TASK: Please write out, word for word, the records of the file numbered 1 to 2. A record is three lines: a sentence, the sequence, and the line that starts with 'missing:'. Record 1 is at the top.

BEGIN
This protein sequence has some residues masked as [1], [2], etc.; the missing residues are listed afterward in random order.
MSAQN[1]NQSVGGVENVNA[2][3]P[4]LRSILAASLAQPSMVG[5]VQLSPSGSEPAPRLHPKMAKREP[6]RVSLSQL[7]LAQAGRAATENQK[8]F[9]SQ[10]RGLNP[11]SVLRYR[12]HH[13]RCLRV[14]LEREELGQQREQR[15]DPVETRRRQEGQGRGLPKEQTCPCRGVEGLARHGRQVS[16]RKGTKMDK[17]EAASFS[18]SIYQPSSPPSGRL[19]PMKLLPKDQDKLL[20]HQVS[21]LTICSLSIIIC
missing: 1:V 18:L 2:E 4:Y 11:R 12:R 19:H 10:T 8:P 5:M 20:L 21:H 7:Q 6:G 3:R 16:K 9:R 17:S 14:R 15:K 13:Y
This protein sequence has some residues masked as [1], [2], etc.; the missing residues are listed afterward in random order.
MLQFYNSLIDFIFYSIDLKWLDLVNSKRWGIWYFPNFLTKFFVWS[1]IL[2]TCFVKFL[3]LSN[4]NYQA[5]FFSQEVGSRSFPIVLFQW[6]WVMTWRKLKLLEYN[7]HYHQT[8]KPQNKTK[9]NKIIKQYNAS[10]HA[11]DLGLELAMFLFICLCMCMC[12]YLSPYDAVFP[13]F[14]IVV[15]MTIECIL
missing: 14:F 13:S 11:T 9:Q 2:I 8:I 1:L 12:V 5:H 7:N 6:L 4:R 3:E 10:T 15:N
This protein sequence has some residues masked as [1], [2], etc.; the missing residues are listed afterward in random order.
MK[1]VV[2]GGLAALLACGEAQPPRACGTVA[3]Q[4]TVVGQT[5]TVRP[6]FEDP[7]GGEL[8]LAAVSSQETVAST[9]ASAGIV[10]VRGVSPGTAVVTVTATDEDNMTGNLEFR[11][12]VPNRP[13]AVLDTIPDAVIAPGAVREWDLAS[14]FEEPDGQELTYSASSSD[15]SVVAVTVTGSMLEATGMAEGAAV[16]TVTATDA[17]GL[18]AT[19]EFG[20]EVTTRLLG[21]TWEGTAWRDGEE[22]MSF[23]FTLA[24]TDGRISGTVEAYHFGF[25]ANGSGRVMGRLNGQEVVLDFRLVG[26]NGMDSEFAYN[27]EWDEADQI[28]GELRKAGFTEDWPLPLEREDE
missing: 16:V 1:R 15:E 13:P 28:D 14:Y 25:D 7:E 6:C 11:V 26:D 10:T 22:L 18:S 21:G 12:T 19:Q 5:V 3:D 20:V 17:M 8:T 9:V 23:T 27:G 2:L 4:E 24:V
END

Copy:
This protein sequence has some residues masked as [1], [2], etc.; the missing residues are listed afterward in random order.
MSAQN[1]NQSVGGVENVNA[2][3]P[4]LRSILAASLAQPSMVG[5]VQLSPSGSEPAPRLHPKMAKREP[6]RVSLSQL[7]LAQAGRAATENQK[8]F[9]SQ[10]RGLNP[11]SVLRYR[12]HH[13]RCLRV[14]LEREELGQQREQR[15]DPVETRRRQEGQGRGLPKEQTCPCRGVEGLARHGRQVS[16]RKGTKMDK[17]EAASFS[18]SIYQPSSPPSGRL[19]PMKLLPKDQDKLL[20]HQVS[21]LTICSLSIIIC
missing: 1:V 18:L 2:E 4:Y 11:R 12:R 19:H 10:T 8:P 5:M 20:L 21:H 7:Q 6:G 3:R 16:K 9:R 17:S 14:R 15:K 13:Y
This protein sequence has some residues masked as [1], [2], etc.; the missing residues are listed afterward in random order.
MLQFYNSLIDFIFYSIDLKWLDLVNSKRWGIWYFPNFLTKFFVWS[1]IL[2]TCFVKFL[3]LSN[4]NYQA[5]FFSQEVGSRSFPIVLFQW[6]WVMTWRKLKLLEYN[7]HYHQT[8]KPQNKTK[9]NKIIKQYNAS[10]HA[11]DLGLELAMFLFICLCMCMC[12]YLSPYDAVFP[13]F[14]IVV[15]MTIECIL
missing: 14:F 13:S 11:T 9:Q 2:I 8:I 1:L 12:V 5:H 7:N 6:L 4:R 3:E 10:T 15:N